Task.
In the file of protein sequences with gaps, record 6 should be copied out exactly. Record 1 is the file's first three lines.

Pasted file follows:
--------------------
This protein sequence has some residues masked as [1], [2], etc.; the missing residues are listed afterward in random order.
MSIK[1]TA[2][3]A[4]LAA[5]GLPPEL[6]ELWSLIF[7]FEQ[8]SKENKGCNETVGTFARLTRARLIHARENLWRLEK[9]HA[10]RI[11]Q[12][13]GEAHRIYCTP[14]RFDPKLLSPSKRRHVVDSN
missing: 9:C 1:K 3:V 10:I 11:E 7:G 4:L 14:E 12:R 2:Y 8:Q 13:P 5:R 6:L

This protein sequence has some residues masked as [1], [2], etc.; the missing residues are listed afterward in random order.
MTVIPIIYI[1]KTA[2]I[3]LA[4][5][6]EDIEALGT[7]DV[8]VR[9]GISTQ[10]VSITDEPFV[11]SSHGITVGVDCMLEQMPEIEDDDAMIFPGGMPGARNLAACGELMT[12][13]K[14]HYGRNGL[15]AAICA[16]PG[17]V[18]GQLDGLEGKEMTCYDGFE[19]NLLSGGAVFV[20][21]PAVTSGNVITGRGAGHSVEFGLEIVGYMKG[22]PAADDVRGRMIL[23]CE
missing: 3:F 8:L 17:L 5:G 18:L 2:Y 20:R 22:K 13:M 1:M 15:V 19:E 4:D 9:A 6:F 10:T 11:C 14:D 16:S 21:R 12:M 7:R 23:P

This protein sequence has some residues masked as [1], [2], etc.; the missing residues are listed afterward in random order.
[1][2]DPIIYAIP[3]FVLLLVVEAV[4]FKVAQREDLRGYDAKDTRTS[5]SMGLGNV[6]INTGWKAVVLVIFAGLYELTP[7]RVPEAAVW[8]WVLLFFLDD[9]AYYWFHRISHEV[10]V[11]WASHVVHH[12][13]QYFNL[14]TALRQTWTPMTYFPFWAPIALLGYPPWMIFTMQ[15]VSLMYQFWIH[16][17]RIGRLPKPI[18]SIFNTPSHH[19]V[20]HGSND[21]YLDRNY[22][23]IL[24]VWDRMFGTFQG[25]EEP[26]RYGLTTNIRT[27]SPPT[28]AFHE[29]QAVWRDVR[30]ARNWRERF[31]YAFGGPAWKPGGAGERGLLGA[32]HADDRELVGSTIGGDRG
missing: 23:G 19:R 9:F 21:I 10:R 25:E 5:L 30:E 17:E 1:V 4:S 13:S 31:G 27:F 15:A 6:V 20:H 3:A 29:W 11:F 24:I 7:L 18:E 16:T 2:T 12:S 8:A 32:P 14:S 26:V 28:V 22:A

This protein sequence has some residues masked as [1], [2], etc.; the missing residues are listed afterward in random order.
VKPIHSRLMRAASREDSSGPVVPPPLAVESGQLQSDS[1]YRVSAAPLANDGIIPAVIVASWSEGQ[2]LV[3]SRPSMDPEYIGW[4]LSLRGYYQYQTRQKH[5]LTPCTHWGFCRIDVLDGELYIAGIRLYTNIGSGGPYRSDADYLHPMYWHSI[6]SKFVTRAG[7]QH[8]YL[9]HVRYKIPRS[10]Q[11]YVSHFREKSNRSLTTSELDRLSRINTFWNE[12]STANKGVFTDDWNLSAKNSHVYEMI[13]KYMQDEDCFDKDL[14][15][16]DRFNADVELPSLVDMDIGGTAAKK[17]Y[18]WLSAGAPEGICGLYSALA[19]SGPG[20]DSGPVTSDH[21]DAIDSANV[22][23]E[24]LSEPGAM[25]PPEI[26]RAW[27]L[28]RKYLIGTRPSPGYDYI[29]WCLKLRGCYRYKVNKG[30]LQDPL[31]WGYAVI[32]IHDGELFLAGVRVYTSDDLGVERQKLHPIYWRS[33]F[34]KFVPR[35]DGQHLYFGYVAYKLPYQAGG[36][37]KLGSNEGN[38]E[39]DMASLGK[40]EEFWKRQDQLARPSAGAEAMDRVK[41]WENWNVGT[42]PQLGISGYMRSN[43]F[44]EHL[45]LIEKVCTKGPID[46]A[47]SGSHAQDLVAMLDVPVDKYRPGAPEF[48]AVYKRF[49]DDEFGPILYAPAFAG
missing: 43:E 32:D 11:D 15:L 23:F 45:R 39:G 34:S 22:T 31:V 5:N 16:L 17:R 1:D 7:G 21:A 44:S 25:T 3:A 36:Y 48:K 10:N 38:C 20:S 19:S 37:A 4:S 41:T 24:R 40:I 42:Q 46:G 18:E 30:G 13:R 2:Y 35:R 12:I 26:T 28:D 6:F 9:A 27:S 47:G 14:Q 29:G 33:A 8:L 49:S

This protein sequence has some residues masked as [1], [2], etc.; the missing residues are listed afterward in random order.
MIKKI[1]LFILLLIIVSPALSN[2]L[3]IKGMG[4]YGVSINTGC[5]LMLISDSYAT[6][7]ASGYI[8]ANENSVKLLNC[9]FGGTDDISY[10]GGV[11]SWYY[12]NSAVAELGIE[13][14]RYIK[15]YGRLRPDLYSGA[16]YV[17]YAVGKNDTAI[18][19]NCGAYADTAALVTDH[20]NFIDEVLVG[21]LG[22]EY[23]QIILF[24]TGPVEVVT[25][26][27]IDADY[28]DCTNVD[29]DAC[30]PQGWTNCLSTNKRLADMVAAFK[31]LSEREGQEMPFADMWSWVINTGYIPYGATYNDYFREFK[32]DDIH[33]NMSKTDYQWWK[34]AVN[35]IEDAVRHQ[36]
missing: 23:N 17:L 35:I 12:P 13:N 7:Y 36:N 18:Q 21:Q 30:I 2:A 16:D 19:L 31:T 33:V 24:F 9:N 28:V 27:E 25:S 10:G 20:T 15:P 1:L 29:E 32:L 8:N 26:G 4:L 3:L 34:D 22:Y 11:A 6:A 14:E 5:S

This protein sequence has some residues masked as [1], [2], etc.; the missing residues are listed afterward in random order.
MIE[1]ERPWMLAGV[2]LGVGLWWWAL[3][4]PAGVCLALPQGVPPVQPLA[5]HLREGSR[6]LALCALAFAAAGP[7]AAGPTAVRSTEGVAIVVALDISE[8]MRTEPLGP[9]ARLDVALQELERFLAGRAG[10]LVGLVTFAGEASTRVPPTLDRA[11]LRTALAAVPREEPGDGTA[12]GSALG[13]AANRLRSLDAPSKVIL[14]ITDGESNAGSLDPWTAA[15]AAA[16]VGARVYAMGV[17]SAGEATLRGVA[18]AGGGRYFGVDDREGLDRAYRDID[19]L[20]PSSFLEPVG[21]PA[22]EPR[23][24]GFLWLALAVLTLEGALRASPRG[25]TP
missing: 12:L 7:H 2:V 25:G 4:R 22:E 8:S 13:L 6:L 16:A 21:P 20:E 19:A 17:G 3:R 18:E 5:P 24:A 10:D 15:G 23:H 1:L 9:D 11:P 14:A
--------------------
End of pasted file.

This protein sequence has some residues masked as [1], [2], etc.; the missing residues are listed afterward in random order.
MIE[1]ERPWMLAGV[2]LGVGLWWWAL[3][4]PAGVCLALPQGVPPVQPLA[5]HLREGSR[6]LALCALAFAAAGP[7]AAGPTAVRSTEGVAIVVALDISE[8]MRTEPLGP[9]ARLDVALQELERFLAGRAG[10]LVGLVTFAGEASTRVPPTLDRA[11]LRTALAAVPREEPGDGTA[12]GSALG[13]AANRLRSLDAPSKVIL[14]ITDGESNAGSLDPWTAA[15]AAA[16]VGARVYAMGV[17]SAGEATLRGVA[18]AGGGRYFGVDDREGLDRAYRDID[19]L[20]PSSFLEPVG[21]PA[22]EPR[23][24]GFLWLALAVLTLEGALRASPRG[25]TP
missing: 12:L 7:H 2:V 25:G 4:R 22:E 8:S 13:L 6:L 16:A 21:P 20:E 19:A 17:G 3:R 18:E 5:P 24:A 10:D 15:G 23:H 1:L 9:D 11:P 14:A